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This article supports the idea that young children's development is enhanced
or damaged by the degree of
(attachment) they achieve with their main caregiver - usually their
biological mother. This implies that mothers who
when they were very young may be
unable to bond with their
young kids. That predisposes their young ones to major personal and social
problems throughout their life.
See my comments after this article. The links and hilights below
are mine. - Peter Gerlach, MSW,
+ + +
The quality of love a mother gives during her child’s first years of life
has a tremendous and long-term impact on that youngster. A life that could
be described as emotionally healthy, happy, harmonious, constructive, and
productive depends on the quality of maternal love received at an early age.
This is a fact well known by psychologists. Unfortunately, however, many
parents remain unaware of the importance of maternal love for the very young
child. Nor are they aware of the problems that can result during childhood
and adolescence if an infant does not form a proper early attachment.
look at what attachment theory (Ainsworth 1978; Bowlby 1969) tells us about
the importance of early relationships for the development of an individual’s
basic sense of security in life. By attachment, we mean the
relationship formed between the infant and the primary caregiver. A primary
caregiver is the person, usually the mother, with whom the infant most
frequently interacts. Through bonding with this caregiver, a child develops
expectations about the extent to which he or she can acquire and maintain
secure relationships, as well as beliefs about others’ trustworthiness in
relationship between an infant and its mother can lead to two possible
outcomes: secure attachment or insecure attachment. In other words, the
experience can be positive or negative. Let’s look first at the positive
Development of Secure Attachment
develops a secure attachment when its mother sensitively and appropriately
meets the child’s needs. From an infant’s perspective, sensitive and
appropriate mean the mother observes and understands its needs. Sensitive
and appropriate also mean the mother responds in ways that please and
satisfy her child. A mother who fosters her child’s secure attachment meets
all needs soon after the child begins to show distress or cries. The
mother’s behavior is always tender and affectionate.
attachment is also created when the mother holds or cuddles her infant and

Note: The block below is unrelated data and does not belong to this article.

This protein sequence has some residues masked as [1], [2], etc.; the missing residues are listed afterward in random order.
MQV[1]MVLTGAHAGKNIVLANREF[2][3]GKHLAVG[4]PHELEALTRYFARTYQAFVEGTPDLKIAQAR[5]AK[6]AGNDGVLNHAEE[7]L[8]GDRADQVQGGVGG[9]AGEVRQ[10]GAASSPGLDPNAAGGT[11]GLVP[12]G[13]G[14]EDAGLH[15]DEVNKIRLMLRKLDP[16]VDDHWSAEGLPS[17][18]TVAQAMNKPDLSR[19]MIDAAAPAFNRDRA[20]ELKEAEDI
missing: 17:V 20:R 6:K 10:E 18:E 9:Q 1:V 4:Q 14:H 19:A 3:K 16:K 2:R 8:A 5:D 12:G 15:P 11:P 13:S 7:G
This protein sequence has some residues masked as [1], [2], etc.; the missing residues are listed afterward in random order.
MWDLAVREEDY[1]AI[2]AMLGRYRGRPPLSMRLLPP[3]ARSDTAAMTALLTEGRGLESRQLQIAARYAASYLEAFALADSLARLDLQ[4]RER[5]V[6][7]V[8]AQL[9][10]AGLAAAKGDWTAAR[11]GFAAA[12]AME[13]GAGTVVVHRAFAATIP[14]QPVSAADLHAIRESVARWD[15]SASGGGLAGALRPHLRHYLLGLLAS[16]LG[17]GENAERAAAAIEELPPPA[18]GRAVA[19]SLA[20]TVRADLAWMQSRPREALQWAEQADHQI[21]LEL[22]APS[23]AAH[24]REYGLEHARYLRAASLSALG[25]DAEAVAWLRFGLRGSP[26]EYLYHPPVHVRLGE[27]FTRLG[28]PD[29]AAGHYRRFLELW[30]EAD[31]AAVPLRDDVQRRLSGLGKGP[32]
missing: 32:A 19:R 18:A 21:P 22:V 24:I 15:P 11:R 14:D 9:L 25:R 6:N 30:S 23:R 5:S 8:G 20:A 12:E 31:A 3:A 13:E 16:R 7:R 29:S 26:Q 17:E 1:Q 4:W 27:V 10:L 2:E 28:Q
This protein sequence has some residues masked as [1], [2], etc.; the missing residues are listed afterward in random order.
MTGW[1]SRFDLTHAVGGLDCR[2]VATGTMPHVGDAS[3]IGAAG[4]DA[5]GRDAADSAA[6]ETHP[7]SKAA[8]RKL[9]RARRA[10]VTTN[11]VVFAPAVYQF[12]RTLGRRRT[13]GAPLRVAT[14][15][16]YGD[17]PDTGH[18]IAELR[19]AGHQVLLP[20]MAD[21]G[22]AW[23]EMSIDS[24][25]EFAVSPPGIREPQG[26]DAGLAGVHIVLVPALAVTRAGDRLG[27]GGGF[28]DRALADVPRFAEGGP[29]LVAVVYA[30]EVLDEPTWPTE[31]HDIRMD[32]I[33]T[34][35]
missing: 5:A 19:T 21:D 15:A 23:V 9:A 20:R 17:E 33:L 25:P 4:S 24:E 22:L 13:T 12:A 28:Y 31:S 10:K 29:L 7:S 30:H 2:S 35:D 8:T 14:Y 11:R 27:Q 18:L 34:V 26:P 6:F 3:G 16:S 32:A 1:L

toddler in ways that are comforting. The mother reflects the infant’s
behaviors and responds in ways the child enjoys. For example, when the baby
smiles, the mother smiles at the infant. The infant shows pleasure and
interest in the mother’s smile.
who fosters secure attachment is in tune with her child. An ongoing,
interactive harmony develops as the mother learns to understand, interpret,
and then appropriately react to the child’s behavior. She successfully
communicates to her youngster that the child’s behavior is respected,
interesting, and significant to her.
For example, when an infant babbles,
makes sounds or syllables, or begins to talk, the mother notices these new
verbal abilities and responds in ways that lets the toddler feel valued. The
acquisition of speech is greatly facilitated when a mother holds, smiles at,
and talks to her infant (Bus & van Ijzendoorn, 1988).
toddlers love to explore and play. Mothers who wish to foster security in a
young child provide toys and activities in which the child expresses
interest. Because infants, toddlers, and preschoolers enjoy making choices,
parents who want their child to feel secure provide opportunities to make
choices throughout the day.
These mothers also allow the amount of playtime
the youngster wants. Without interrupting, they allow the child to focus on
an activity the child finds interesting, and do not distract the child until
he or she becomes bored with that activity.
desirous of having their child form a secure bond with them also evaluate
their own childrearing behaviors. They do this by paying attention to the
child’s reactions to them. If at any point the child becomes distressed or
acts out or displays insecure behavior, the mother does not blame the child.
Rather, the mother looks to her own behavior and adjusts it to provide
greater security and unconditional love.
childrearing behaviors described here allow an infant or toddler to feel
secure. These behaviors also build a foundation of social harmony between
child and mother. The child enjoys being with the mother, and the mother
enjoys being with the child. The way an infant reacts to the mother reveals
whether the child feels his or her needs have been met in ways that are
pleasing. Contrary to popular belief, this kind of parenting will not spoil
a child. In fact, spoiled, dependent, misbehaving, and demanding children
are created when parents consistently violate these childrearing practices.
Development of Insecure Attachment
maternal love is not consistently forthcoming, an infant develops an
insecure attachment. In this case, the bonding with its primary caregiver is
incomplete and unsatisfactory. For example, when the infant cries or shows
distress or expresses a need, the mother does not respond, or only responds
after a significant delay.
The mother may act in loud, abrupt, or
exaggerated ways that scare the youngster and cause insecurity. The mother